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Saying it’s been a tough year, is one of the biggest understatements. 

What’s been tough is the need to track constant change. 

Those who have tracked it well have been better able to notice changing consumer needs and desires.

They have been the brand winners and businesses best able to adapt.

Those that neglect to adapt to the changes in consumer needs and desires are the brands that are losing out right now.

It does bring us to the age old question what’s the difference between business and brand strategy.

While business strategy remains firmly fixed on making money, brand strategy starts with building the brand to then help grow the business.

By focusing on business strategy over brand strategy, brands can miss an opportunity to use their brand strength to grow. 

A recent article I read sums it up perfectly:

‘Once a marketing and communications vehicle, in recent years brand strategy has expanded to become a driver for growth. More legacy brands are focusing on brand strategy as they look to adjust, survive and thrive in this tough market. And for many organizations, brand strategy is ascendent over business strategy’ 

A brand can give businesses the strong north star they need to help guide their way instead of settling to follow the market norms and competition.  


So often I have been dragged into the age-old debate of which of the two takes priority – business or brand – finding myself forever proving the value of brand strategy, especially for legacy brands.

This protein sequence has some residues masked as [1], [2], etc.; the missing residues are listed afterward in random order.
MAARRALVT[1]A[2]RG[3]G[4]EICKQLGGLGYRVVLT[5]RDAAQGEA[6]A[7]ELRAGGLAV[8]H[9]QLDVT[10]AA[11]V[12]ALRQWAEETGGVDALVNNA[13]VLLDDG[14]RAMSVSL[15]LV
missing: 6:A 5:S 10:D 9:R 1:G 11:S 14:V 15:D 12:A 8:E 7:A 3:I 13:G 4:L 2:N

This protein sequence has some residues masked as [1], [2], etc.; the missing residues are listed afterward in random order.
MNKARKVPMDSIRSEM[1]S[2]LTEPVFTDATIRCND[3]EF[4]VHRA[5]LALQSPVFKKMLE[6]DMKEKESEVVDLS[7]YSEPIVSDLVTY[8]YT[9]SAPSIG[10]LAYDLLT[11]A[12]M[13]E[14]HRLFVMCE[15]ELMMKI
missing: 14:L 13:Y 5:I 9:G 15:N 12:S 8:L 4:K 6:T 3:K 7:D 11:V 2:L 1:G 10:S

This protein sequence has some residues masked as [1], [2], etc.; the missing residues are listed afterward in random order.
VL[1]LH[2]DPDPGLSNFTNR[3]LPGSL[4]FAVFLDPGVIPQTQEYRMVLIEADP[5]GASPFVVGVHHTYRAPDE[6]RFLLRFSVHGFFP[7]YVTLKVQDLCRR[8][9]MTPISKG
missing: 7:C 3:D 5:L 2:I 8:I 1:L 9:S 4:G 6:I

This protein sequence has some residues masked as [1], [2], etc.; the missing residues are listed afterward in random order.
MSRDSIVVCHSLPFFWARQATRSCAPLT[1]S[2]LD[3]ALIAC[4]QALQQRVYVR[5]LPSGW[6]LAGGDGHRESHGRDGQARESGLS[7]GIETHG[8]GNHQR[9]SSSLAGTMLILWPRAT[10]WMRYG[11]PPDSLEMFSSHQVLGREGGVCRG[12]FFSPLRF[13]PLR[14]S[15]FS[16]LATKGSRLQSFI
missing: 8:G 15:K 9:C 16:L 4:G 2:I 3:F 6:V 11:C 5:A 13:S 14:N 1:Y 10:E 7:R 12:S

For years when growing my first brand design consultancy business in Turkey I was having to demonstrate the importance of brand on growth and longevity of the business.  

Leaning on examples to prove my point. Nike for example with the ‘Just Do It’ tagline is a great one. Whilst it began as a campaign, it is now its core brand strategy. It has now been a key component of its innovation strategy into new categories and segments. When a brand is at the core of business (and not seen as a campaign device) and has the EMOTIONAL expansiveness it needs it is able to bring direction to a business that is truly disruptive. This brings innovation, going beyond the status quo. 

Why is this so important? Because the alternative is to be in a position where you are constantly striving for growth by trying to acquire market share.  Let’s face it, with where the world is at, the word saturation shouts out. There is only so much share you can steal. The way to growth is diversification, going into adjacent, new, categories – even going as far as creating new categories. In Nike’s case it was collaborations, tech, so much so that you can call it a sports tech company. Nike is pushing the boundaries to be seen as much more than sneaker,  rather a vehicle for a healthier, more accessible, and more prosperous lifestyle.

Over the course of time as we built the consultancy the need to prove the value of brand diminished as our client’s business growth proved our case in point. One in particular was Atelier Rebul. A legacy cologne brand that was struggling to steal share in a mass market beauty and care market.  We grew the brand through diversification and pushing the boundaries on what the purpose was. Through meticulous understanding of changing consumer behaviour needs and desires we built an emotional purpose that allowed it to be seen as a national heritage brand that offered an accessible yet luxurious joyful lifestyle for all. If the brand had not seen this opportunity, it would have eroded and not become 30 store global retail brand it is today.